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Who knows how many of these hand drilling devices were made, but I’m glad this one found me.

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Improving my branding iron

A few years ago I invested in a nice branding iron featuring my company logo and website underneath. I love the thing to death and have never regretted the pretty penny I spent on it. The only issue I ever had with it was user error. When my branding iron gets hot it works like a charm. The problem is that sometimes I think the iron is hot enough and when I go to press the iron to the wood, I get an imperfect burn. With the iron being free hand, there was no way for me to line back up the iron perfectly with what was already burned in the wood. I basically had one chance to get it right. When I made my kitchen cabinets a few summers ago, some of the burns turned out not so pretty.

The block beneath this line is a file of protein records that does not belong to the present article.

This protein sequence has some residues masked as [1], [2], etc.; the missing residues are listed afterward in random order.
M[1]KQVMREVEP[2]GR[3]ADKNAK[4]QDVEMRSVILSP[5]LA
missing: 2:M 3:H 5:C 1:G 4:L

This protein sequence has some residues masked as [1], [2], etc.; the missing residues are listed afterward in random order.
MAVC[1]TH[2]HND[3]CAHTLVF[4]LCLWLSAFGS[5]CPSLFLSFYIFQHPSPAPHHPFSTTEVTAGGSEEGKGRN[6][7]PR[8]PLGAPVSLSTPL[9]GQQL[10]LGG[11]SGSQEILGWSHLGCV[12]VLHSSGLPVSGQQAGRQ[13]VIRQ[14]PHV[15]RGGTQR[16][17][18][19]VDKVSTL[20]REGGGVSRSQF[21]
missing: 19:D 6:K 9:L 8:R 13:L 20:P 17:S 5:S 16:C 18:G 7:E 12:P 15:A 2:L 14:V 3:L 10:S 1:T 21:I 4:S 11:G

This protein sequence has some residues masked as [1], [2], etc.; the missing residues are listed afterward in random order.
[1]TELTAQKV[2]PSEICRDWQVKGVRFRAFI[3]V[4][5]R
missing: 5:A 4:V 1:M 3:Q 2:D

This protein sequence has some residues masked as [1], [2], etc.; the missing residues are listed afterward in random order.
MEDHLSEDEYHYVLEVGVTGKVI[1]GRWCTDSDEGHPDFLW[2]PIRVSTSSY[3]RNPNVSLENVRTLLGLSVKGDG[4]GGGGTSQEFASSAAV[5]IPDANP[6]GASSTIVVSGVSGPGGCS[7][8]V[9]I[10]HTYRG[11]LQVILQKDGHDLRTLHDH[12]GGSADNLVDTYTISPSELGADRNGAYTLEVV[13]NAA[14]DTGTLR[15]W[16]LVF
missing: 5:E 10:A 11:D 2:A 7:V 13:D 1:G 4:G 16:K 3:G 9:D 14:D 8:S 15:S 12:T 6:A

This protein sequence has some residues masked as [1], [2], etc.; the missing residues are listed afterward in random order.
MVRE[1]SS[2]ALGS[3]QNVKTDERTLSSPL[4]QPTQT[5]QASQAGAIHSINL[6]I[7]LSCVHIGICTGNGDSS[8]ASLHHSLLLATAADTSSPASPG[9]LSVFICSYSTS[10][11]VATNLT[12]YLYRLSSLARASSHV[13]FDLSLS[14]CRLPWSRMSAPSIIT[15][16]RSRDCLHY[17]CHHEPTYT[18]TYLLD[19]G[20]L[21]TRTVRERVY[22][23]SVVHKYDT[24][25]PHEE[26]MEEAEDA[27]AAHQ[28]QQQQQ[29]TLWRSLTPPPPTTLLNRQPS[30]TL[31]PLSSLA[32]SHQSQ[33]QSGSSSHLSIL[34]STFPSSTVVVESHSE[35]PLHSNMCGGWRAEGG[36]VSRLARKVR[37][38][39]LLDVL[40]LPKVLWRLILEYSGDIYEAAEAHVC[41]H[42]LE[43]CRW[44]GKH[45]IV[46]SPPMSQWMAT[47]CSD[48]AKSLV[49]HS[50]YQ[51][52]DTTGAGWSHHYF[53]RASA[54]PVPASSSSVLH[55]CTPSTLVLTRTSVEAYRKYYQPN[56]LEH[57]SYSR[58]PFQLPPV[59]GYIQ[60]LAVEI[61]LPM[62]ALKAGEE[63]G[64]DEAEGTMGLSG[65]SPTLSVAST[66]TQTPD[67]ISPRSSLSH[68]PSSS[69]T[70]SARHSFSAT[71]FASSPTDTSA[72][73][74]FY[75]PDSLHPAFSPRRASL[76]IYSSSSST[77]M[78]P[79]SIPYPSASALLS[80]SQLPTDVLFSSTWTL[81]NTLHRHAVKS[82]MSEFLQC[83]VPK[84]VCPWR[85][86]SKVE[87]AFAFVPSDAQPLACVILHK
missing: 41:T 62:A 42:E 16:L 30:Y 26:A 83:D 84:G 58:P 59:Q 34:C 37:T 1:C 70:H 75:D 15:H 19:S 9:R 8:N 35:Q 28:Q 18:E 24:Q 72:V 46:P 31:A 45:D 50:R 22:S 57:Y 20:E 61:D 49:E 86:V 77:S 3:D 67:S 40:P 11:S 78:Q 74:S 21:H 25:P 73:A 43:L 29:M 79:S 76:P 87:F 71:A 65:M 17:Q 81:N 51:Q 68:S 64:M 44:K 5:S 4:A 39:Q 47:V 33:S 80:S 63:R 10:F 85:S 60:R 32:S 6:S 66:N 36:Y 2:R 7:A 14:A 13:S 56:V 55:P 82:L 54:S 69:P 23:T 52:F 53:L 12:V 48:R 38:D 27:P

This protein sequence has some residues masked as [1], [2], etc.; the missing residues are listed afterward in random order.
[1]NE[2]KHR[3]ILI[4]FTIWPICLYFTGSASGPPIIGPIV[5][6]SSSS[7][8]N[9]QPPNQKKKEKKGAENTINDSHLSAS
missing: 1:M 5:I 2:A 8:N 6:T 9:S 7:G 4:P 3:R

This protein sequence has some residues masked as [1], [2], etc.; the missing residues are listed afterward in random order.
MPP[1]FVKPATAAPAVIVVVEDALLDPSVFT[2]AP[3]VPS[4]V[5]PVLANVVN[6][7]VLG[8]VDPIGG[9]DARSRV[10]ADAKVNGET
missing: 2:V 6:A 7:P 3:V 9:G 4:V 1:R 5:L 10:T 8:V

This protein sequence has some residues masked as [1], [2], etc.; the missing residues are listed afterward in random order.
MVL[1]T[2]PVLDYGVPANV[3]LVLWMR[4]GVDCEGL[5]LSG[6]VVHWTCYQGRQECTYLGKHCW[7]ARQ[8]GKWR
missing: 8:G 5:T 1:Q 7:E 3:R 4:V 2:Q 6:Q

Then last year I attended the Marketplace at The Woodworking In America conference in Cincinnati. There I met a guy who was selling branding irons that attached to a drill press. With his iron being in a fixed position, if you don’t burn enough of the logo into the wood, you simply lower the head back down and burn again. I knew that was my answer but my branding iron wasn’t equipped to be attached to a drill press. I had the idea of buying one of those old jigs that turns a hand drill into a drill press but they were $45 on amazon and I wasn’t sure if it would even work.